August 4, 2000
By Kristian Ziemer
Quietly situated in what appears to be a remote, desolate forest, Preuss Model School lies on UCSD's campus, wrapping up its last week of classes. Perhaps it is the fact that the college students have gone home for the summer, or are merely lying low during their summer sessions, but Preuss lays low as well: subdued it lies, a few scattered bungalows hidden between the trees. Seeing this tranquil view, one mustn't forget the struggles Preuss overcame their first year, creating progress while sharing their limited facilities with everyone from Chargers spring training, to summer camps.
One school bus pulled up dropping off a hand-full of children. Their steps crackled through the wood chips as they headed straight for their classes to suddenly disappear. These children are a few of the lucky and hard working youth who were exposed to UCSD's first model school in the center of the campus this year. The children were still attending classes while many of the college students were already well into their summer vacation.
This long school year and long school day is part of what Preuss is all about. The students attend school 7 hrs a day, 8:45a.m. - 4:15p.m., as opposed to the usual 6 hrs and 15 minutes, and begin in September and end July 28.
This may seem to pose a lot of pressure on the children, but Preuss' goal is to foster well-rounded, college bound children. The students are well aware of this and are reminded frequently. With affirmative action a mere echo of the past, positive steps like Preuss School is taking, are essential in the education of Latinos and the enhancement of the competition on the collegic level.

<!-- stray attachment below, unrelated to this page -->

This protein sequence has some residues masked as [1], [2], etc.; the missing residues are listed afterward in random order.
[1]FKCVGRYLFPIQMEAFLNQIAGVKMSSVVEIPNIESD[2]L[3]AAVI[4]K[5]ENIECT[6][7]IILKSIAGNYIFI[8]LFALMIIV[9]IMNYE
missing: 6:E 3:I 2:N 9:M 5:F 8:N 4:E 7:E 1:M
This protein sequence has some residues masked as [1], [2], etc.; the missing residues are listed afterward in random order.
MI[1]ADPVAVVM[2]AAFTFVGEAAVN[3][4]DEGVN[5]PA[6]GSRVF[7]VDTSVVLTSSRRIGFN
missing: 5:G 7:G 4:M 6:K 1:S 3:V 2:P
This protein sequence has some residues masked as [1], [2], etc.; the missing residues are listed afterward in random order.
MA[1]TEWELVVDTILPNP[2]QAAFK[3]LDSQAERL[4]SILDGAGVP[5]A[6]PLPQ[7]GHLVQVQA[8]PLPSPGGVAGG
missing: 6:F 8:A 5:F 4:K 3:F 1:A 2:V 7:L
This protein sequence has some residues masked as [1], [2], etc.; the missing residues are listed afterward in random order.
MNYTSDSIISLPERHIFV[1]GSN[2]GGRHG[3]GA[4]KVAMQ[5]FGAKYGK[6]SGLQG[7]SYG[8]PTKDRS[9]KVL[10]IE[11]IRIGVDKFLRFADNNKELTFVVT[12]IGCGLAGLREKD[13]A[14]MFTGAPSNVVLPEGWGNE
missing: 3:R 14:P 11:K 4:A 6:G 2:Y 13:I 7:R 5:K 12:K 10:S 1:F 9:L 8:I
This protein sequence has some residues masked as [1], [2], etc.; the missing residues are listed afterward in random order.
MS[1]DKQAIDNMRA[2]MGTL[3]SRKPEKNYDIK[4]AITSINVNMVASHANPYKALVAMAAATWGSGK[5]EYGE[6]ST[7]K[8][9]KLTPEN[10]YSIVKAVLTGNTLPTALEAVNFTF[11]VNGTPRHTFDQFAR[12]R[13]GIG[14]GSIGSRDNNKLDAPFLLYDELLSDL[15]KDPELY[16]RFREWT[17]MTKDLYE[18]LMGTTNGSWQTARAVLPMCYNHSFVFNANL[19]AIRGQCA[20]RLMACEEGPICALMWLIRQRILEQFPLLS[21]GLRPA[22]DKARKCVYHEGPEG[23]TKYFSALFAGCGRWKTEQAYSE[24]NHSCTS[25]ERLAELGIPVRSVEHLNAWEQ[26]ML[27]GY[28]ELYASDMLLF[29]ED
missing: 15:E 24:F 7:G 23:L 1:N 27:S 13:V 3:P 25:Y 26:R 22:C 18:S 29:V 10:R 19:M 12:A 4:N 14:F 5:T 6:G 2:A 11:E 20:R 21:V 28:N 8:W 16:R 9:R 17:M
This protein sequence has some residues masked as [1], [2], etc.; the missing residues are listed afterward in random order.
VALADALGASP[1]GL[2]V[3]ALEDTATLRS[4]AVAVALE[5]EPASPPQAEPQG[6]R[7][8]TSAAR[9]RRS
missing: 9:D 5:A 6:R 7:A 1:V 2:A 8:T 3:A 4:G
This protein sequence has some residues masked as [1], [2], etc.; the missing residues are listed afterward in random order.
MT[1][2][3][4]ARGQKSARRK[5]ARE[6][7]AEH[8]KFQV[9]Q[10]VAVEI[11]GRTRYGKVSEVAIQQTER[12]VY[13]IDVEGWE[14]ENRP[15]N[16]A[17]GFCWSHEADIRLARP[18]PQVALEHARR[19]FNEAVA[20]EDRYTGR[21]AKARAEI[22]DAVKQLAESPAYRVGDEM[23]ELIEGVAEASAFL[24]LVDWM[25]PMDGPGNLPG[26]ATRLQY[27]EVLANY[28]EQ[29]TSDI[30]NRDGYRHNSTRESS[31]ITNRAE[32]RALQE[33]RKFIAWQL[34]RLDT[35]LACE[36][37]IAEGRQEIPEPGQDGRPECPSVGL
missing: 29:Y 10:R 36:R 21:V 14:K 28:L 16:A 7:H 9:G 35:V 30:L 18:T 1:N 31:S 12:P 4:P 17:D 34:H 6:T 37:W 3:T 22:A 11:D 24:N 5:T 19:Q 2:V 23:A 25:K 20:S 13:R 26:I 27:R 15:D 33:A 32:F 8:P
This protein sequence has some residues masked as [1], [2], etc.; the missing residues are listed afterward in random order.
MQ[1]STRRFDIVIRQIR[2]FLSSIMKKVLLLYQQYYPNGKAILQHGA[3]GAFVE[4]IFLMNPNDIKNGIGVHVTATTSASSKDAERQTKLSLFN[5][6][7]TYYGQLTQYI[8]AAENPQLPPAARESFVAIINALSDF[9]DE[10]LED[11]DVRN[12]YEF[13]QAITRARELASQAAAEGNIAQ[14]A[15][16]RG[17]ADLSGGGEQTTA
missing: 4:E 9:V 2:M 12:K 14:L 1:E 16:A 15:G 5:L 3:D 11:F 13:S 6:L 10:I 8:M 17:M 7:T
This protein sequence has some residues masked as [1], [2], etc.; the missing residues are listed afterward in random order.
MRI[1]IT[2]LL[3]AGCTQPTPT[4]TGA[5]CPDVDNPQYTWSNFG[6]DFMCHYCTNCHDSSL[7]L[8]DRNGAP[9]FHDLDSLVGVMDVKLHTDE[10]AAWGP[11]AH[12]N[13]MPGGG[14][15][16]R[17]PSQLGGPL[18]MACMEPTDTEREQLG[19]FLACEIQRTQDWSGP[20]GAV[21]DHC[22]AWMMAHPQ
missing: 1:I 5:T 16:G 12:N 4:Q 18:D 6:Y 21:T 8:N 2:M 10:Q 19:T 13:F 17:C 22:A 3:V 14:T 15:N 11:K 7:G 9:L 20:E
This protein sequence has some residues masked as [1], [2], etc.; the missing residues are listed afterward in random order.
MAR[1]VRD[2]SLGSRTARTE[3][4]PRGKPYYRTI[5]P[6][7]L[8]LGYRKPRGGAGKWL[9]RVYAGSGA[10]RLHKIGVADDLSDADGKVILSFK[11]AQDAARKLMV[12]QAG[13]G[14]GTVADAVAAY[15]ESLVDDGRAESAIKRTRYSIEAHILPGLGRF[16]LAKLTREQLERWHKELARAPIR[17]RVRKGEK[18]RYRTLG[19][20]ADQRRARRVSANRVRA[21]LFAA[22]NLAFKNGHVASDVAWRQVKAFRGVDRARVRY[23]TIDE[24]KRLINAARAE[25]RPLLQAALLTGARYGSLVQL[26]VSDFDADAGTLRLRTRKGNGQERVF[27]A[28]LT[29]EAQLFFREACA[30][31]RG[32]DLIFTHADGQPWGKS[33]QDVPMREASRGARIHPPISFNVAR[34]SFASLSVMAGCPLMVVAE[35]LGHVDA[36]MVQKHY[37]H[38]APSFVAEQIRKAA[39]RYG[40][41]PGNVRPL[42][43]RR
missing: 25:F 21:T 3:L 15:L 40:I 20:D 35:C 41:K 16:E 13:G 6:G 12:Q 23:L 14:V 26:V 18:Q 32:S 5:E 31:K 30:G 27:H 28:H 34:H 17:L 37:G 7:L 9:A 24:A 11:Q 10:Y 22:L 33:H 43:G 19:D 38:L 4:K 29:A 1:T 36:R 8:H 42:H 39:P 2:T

With positive role models, high
expectations become commonplace, and achievement, as anticipated,
will become automatic. And the under-representation of Latinos
as well as other minorities in the universities will hopefully
be lessened due to a fresh batch of children with higher goals
and greater expectations of themselves and of their community.
In order to get accepted a student must submit an application to the school where it is reviewed to see if various stipulations are met: the family must be low income, his/her parents must not have graduated from a four year college or university, and the student must show promise of succeeding in an environment which stresses a rigorous college preporitory curriculum. A lottery is performed of the eligible students.
At present the school is 54% Latino. One of the requirements of the school is that the students must be bilingual/ biliterate in any language. Spanish is the language that has been chosen; therefore, whether or not the students already speak the language they attend Spanish classes. For the students who already speak the language, they are given additional help in grammar and literature.
The school's principal Dr. Doris Alvarez believes that this program makes "an important statement which is the keeping of the language, making sure the students don't lose it, and that they know it well so that they are better equipped to use the language for the betterment of themselves and for the culture."